This editorial appeared in The Miami Herald.
Considering the hoopla that preceded it, President Barack Obama's decision to relax the rules governing travel and cash transfers to Cuba might seem to some like a daring new policy initiative – but it isn't. Mr. Obama is making a marginal change in U.S. policy to signal that he is open to fundamental revision, but only if the Cuban government reciprocates – and that has always been the real stumbling block.
Mr. Obama's action is a commendable step, to be sure, but it needs to be put in perspective. In removing travel and gift restrictions for Cuban Americans, the president is reverting to rules that prevailed before a change imposed by President Bill Clinton. That came after the Cuban Air Force, in a cowardly act, shot down two unarmed Brothers to the Rescue planes in 1996, killing four innocent men. President George W. Bush tightened the restrictions after Fidel Castro cracked down on dissidents in 2003, sending scores into prisons where most still remain.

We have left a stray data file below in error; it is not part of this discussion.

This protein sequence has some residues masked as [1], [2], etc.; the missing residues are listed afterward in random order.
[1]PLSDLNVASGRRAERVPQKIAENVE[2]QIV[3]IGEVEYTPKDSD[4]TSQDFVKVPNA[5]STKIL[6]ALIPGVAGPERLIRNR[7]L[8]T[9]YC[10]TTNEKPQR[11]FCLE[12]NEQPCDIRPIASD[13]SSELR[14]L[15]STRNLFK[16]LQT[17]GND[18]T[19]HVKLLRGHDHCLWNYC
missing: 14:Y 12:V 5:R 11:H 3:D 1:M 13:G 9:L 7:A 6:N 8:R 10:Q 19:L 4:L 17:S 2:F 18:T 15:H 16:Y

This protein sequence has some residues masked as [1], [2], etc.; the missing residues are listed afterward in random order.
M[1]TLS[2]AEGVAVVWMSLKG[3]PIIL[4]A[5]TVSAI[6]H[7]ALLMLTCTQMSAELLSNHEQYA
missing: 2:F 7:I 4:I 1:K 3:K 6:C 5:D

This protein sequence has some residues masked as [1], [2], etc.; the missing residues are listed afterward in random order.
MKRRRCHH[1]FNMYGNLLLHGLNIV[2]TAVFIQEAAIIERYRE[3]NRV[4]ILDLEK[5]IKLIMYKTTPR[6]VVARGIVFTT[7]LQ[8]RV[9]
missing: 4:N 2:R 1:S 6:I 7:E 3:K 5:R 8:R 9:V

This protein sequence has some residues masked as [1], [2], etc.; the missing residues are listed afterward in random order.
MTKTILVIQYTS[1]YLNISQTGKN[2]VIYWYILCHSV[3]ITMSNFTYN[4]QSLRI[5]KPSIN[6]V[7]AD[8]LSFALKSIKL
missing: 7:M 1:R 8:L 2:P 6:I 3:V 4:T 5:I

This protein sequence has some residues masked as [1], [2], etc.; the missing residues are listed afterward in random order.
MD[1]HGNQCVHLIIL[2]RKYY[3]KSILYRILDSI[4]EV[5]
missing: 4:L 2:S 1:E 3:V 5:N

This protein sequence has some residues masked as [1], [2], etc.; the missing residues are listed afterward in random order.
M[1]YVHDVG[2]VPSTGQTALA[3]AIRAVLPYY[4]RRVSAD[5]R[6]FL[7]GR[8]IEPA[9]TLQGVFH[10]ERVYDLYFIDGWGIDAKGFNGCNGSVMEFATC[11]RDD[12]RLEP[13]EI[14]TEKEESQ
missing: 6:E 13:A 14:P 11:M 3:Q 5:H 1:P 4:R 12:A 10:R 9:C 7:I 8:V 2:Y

This history and the strong feelings that surround Cuban policy ensure that any change in policy, no matter how slight, carries political and policy risks for any U.S. president. Mr. Obama has made a calculated decision that the move will be largely welcomed by Cuban Americans who want to see the U.S. government get out of the business of regulating how often they see their families.
This fulfills an Obama campaign pledge, and it may give Cubans living under the yoke of the Castro brothers more freedom to act independently, but it hardly amounts to a significant change as far as most Americans are concerned. They are still banned from visiting Cuba; and the trade embargo is still in place.
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